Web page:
2) Should I write to the abbot explaining my condition? Or should I talk in person? I'm asking because I am from overseas. Too far...
3) Is there any similar case in the suttas?

English is not my first language. Hope you understand.
Any suggestions are welcome.

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DNS
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Re: I've tried, I've failed. / eating habit / health

Post by DNS » Tue Jul 22, 2014 4:03 pm

How was it at the monastery you were at? Did the monks have juice or any food in the evenings? The reason I ask, is I have heard that many monks do eat some of the allowable tonics in the evening when the hunger pains are too strong. This is considered allowable for an ill monk and some have interpreted that more liberally to include hunger.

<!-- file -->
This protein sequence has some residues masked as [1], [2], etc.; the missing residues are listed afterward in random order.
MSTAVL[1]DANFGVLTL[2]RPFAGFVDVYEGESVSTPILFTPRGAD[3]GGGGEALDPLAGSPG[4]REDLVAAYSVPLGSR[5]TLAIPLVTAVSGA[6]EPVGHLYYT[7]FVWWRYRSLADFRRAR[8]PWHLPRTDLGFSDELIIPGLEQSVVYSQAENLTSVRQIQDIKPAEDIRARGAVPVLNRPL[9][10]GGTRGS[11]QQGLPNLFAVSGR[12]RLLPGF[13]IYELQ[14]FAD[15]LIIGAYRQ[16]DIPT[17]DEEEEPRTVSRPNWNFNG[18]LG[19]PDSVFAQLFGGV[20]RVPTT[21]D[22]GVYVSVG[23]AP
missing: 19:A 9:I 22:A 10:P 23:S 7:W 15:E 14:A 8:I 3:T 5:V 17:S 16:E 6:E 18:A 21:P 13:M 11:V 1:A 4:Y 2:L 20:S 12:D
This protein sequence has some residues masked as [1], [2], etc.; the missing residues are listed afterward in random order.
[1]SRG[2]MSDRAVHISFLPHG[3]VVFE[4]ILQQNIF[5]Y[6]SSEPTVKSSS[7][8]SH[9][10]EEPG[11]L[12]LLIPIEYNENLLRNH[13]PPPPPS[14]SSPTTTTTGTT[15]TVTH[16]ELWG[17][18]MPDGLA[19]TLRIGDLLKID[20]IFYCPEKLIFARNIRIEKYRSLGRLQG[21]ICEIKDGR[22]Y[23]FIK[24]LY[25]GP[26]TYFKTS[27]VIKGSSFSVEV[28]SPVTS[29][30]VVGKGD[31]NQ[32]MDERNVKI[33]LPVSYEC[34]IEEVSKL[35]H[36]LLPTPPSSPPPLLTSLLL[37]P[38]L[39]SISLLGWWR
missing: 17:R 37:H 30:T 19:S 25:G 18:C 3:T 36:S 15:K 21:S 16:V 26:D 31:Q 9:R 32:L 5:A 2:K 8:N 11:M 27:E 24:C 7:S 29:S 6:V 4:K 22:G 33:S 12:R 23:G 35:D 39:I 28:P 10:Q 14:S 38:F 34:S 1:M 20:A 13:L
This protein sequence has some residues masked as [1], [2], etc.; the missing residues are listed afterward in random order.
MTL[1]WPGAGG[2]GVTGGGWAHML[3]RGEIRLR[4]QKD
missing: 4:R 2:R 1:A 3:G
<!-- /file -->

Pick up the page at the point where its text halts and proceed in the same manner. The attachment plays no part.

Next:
It may be some medical condition that requires you to keep your blood sugars normal or higher and they can drop significantly with fasting. Check with the physician's report.

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Re: I've tried, I've failed. / eating habit / health

Post by lyndon taylor » Tue Jul 22, 2014 4:24 pm

It would seem you meet the medical criteria for being given special exemption to eat after 12pm, however finding a monastery that accepts that and allows it may not be as easy, a note from your doctor would help, I would talk to the monastery before taking up residence and make sure they allow you the medical exemption.
18 years ago I made one of the most important decisions of my life and entered a local Cambodian Buddhist Temple as a temple boy and, for only 3 weeks, an actual Therevada Buddhist monk. I am not a scholar, great meditator, or authority on Buddhism, but Buddhism is something I love from the Bottom of my heart. It has taught me sobriety, morality, peace, and very importantly that my suffering is optional, and doesn't have to run my life. I hope to give back what little I can to the Buddhist community, sincerely former monk John